BEIRUT: The Syrian army said Thursday it had extended a unilateral suspension of combat operations in southern Syria through the end of Saturday, but rebels said the cease-fire had already been violated by strikes on areas under their control.
The army had announced last Monday a cease-fire it said took effect from midday the previous day until Thursday and was being done to support “reconciliation efforts.”
It was the second unilateral cease-fire in two weeks, but unlike the first declaration extended beyond Deraa city to the whole of southern Syria, including the strategic southwestern Qunaitra province near the border with Israel and Swaida province in the southeast.
Elsewhere, Russian Foreign Minister Sergey Lavrov said Moscow was seeking to clarify a claim by his U.S. counterpart that Washington is ready to work together to set up “no-fly zones” in Syria. “We have asked, but we haven’t got an answer to the question of what no-fly zones are envisioned because there has never been any talk of them,” Lavrov was quoted as saying by Russian news agencies during a visit to Paris.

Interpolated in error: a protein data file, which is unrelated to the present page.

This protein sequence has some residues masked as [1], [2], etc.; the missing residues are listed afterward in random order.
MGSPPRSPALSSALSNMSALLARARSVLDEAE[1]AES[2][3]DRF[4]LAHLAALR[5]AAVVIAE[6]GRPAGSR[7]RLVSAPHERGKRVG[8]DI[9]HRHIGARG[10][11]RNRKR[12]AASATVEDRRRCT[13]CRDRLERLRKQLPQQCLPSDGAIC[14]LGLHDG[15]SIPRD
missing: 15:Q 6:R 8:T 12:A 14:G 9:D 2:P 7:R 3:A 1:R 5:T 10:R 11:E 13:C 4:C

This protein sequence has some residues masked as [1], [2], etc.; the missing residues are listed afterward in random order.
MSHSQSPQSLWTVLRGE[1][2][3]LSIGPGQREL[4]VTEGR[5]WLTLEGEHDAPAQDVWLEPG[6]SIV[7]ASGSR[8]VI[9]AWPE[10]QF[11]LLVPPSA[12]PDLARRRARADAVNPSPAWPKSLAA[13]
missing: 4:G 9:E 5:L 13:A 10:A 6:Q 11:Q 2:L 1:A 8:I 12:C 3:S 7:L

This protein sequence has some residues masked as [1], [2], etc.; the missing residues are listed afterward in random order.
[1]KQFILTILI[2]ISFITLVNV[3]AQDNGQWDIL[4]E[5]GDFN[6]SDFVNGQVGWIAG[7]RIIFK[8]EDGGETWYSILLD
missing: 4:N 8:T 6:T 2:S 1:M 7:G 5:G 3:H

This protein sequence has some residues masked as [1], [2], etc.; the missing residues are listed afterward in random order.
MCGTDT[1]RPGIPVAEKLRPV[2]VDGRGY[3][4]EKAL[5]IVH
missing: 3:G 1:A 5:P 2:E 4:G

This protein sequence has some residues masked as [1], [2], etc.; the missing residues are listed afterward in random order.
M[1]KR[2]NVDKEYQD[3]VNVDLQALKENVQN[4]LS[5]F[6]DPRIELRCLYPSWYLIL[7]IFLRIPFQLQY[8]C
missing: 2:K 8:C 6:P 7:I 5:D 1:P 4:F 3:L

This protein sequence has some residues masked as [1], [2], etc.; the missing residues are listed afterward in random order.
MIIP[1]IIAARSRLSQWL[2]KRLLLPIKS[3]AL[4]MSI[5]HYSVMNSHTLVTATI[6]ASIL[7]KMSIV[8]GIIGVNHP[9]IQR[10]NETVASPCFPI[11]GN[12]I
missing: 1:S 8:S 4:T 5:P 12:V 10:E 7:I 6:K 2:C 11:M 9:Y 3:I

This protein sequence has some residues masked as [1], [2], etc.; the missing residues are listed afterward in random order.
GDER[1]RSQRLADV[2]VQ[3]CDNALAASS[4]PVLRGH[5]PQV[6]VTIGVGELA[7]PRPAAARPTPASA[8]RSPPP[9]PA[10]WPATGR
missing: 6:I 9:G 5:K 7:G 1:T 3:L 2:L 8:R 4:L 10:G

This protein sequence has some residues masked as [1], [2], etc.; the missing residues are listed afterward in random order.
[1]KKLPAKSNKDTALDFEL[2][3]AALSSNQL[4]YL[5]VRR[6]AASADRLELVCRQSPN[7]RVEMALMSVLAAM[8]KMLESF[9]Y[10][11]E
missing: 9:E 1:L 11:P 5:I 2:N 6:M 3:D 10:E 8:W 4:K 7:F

U.S. Secretary of State Rex Tillerson Wednesday said the U.S. was “prepared to explore the possibility of establishing with Russia joint mechanisms for ensuring stability, including no-fly zones” in Syria.
In Syria, meanwhile, a suicide bomber blew himself up at the entry of a bus station in the central city of Hama, killing at least three people and wounding 11, Syrian state-run TV said. The midday explosion occurred at the usually busy station where buses depart to Masyaf, in the Hama countryside.
Al-Ikhbariya TV quoted Hama Gov. Mohammad al-Hazouri saying that a suicide bomber blew himself up at the bus station entry while being inspected by security forces, killing two women and a man and wounding 11 others, two of them in critical condition.